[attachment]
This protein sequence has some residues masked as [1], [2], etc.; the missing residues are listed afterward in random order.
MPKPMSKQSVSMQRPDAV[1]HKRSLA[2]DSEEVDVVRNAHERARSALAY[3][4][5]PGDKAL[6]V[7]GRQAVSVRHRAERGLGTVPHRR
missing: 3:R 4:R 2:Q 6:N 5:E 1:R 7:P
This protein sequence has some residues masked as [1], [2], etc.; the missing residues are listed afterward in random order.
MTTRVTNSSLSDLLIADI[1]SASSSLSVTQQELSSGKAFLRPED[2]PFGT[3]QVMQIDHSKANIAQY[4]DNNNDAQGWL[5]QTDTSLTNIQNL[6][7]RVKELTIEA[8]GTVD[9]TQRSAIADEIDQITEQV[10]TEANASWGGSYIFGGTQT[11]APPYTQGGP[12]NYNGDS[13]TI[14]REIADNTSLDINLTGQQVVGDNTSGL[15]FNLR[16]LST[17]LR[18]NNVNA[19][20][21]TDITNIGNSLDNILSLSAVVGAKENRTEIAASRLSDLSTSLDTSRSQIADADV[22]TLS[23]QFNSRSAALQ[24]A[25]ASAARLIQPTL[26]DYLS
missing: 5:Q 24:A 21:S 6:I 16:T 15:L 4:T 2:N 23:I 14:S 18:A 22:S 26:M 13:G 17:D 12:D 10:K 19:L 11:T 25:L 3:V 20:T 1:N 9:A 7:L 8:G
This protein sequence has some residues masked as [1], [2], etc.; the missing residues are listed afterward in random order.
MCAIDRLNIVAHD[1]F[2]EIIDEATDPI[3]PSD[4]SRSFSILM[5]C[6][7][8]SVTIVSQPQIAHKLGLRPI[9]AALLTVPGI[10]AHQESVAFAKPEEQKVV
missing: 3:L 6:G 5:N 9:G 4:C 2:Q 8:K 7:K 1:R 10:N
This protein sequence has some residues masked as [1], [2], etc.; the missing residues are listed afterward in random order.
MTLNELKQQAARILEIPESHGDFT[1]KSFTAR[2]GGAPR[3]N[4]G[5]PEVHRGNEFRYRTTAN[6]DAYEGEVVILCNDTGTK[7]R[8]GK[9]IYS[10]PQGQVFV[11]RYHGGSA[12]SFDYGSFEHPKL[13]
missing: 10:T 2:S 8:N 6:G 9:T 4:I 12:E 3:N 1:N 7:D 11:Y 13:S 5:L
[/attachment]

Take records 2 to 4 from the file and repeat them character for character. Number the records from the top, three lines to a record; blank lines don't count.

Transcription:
This protein sequence has some residues masked as [1], [2], etc.; the missing residues are listed afterward in random order.
MTTRVTNSSLSDLLIADI[1]SASSSLSVTQQELSSGKAFLRPED[2]PFGT[3]QVMQIDHSKANIAQY[4]DNNNDAQGWL[5]QTDTSLTNIQNL[6][7]RVKELTIEA[8]GTVD[9]TQRSAIADEIDQITEQV[10]TEANASWGGSYIFGGTQT[11]APPYTQGGP[12]NYNGDS[13]TI[14]REIADNTSLDINLTGQQVVGDNTSGL[15]FNLR[16]LST[17]LR[18]NNVNA[19][20][21]TDITNIGNSLDNILSLSAVVGAKENRTEIAASRLSDLSTSLDTSRSQIADADV[22]TLS[23]QFNSRSAALQ[24]A[25]ASAARLIQPTL[26]DYLS
missing: 5:Q 24:A 21:S 6:I 16:T 15:L 4:T 2:N 23:I 14:S 18:A 22:S 26:M 13:G 17:D 12:D 10:K 19:L 11:T 25:L 3:V 20:T 1:N 9:A 7:L 8:G
This protein sequence has some residues masked as [1], [2], etc.; the missing residues are listed afterward in random order.
MCAIDRLNIVAHD[1]F[2]EIIDEATDPI[3]PSD[4]SRSFSILM[5]C[6][7][8]SVTIVSQPQIAHKLGLRPI[9]AALLTVPGI[10]AHQESVAFAKPEEQKVV
missing: 3:L 6:G 5:N 9:G 4:C 2:Q 8:K 7:K 1:R 10:N
This protein sequence has some residues masked as [1], [2], etc.; the missing residues are listed afterward in random order.
MTLNELKQQAARILEIPESHGDFT[1]KSFTAR[2]GGAPR[3]N[4]G[5]PEVHRGNEFRYRTTAN[6]DAYEGEVVILCNDTGTK[7]R[8]GK[9]IYS[10]PQGQVFV[11]RYHGGSA[12]SFDYGSFEHPKL[13]
missing: 10:T 2:S 8:N 6:G 9:T 4:I 12:E 3:N 1:N 7:D 11:Y 13:S 5:L